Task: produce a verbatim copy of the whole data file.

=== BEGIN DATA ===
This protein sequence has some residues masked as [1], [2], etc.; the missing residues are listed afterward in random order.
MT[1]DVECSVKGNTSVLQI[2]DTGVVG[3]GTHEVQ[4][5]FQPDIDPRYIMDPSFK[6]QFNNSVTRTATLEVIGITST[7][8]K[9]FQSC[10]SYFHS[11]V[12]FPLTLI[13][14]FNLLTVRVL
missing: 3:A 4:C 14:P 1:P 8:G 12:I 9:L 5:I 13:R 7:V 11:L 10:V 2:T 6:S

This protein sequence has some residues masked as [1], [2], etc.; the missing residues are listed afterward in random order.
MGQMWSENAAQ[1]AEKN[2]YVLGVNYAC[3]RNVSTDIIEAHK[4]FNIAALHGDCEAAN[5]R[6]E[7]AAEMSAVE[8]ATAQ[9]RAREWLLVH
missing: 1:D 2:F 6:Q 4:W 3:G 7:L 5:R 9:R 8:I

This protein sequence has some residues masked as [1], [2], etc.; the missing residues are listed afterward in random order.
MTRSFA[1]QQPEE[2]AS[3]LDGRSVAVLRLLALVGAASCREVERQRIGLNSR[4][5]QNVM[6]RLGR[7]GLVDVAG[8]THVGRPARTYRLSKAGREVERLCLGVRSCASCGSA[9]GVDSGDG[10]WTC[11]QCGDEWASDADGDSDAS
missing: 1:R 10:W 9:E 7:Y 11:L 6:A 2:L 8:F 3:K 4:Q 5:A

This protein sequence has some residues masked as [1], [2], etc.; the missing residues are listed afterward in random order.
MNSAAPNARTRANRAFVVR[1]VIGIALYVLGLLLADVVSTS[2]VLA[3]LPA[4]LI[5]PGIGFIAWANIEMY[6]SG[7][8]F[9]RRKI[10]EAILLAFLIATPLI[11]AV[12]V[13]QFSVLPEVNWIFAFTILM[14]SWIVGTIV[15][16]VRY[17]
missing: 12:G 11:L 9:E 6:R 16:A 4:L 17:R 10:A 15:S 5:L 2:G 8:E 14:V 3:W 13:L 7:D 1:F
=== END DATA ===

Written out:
This protein sequence has some residues masked as [1], [2], etc.; the missing residues are listed afterward in random order.
MT[1]DVECSVKGNTSVLQI[2]DTGVVG[3]GTHEVQ[4][5]FQPDIDPRYIMDPSFK[6]QFNNSVTRTATLEVIGITST[7][8]K[9]FQSC[10]SYFHS[11]V[12]FPLTLI[13][14]FNLLTVRVL
missing: 3:A 4:C 14:P 1:P 8:G 12:I 9:L 5:I 13:R 7:V 11:L 10:V 2:T 6:S

This protein sequence has some residues masked as [1], [2], etc.; the missing residues are listed afterward in random order.
MGQMWSENAAQ[1]AEKN[2]YVLGVNYAC[3]RNVSTDIIEAHK[4]FNIAALHGDCEAAN[5]R[6]E[7]AAEMSAVE[8]ATAQ[9]RAREWLLVH
missing: 1:D 2:F 6:Q 4:W 3:G 7:L 5:R 9:R 8:I

This protein sequence has some residues masked as [1], [2], etc.; the missing residues are listed afterward in random order.
MTRSFA[1]QQPEE[2]AS[3]LDGRSVAVLRLLALVGAASCREVERQRIGLNSR[4][5]QNVM[6]RLGR[7]GLVDVAG[8]THVGRPARTYRLSKAGREVERLCLGVRSCASCGSA[9]GVDSGDG[10]WTC[11]QCGDEWASDADGDSDAS
missing: 1:R 10:W 9:E 7:Y 11:L 6:A 2:L 8:F 3:K 4:Q 5:A

This protein sequence has some residues masked as [1], [2], etc.; the missing residues are listed afterward in random order.
MNSAAPNARTRANRAFVVR[1]VIGIALYVLGLLLADVVSTS[2]VLA[3]LPA[4]LI[5]PGIGFIAWANIEMY[6]SG[7][8]F[9]RRKI[10]EAILLAFLIATPLI[11]AV[12]V[13]QFSVLPEVNWIFAFTILM[14]SWIVGTIV[15][16]VRY[17]
missing: 12:G 11:L 9:E 6:R 16:A 4:L 17:R 10:A 15:S 5:L 2:G 8:E 14:V 3:W 13:L 7:D 1:F